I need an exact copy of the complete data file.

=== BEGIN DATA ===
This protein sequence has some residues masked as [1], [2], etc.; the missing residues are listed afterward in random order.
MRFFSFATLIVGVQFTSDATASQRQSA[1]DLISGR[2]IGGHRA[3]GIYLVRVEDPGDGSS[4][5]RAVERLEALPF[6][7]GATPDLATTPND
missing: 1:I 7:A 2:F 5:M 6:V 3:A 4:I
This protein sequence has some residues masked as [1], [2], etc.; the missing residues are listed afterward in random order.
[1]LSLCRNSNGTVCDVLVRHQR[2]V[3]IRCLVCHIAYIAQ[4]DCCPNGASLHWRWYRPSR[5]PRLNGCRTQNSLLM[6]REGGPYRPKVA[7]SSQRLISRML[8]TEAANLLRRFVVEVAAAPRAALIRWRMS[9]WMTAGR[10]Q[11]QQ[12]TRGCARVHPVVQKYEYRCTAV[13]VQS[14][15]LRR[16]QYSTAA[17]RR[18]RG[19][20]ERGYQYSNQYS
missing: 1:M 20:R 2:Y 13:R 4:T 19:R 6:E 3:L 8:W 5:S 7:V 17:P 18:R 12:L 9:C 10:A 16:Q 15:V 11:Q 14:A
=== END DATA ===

This protein sequence has some residues masked as [1], [2], etc.; the missing residues are listed afterward in random order.
MRFFSFATLIVGVQFTSDATASQRQSA[1]DLISGR[2]IGGHRA[3]GIYLVRVEDPGDGSS[4][5]RAVERLEALPF[6][7]GATPDLATTPND
missing: 1:I 7:A 2:F 5:M 6:V 3:A 4:I
This protein sequence has some residues masked as [1], [2], etc.; the missing residues are listed afterward in random order.
[1]LSLCRNSNGTVCDVLVRHQR[2]V[3]IRCLVCHIAYIAQ[4]DCCPNGASLHWRWYRPSR[5]PRLNGCRTQNSLLM[6]REGGPYRPKVA[7]SSQRLISRML[8]TEAANLLRRFVVEVAAAPRAALIRWRMS[9]WMTAGR[10]Q[11]QQ[12]TRGCARVHPVVQKYEYRCTAV[13]VQS[14][15]LRR[16]QYSTAA[17]RR[18]RG[19][20]ERGYQYSNQYS
missing: 1:M 20:R 2:Y 13:R 4:T 19:R 6:E 3:L 8:W 5:S 7:V 17:P 18:R 12:L 9:C 10:A 16:Q 15:V 11:Q 14:A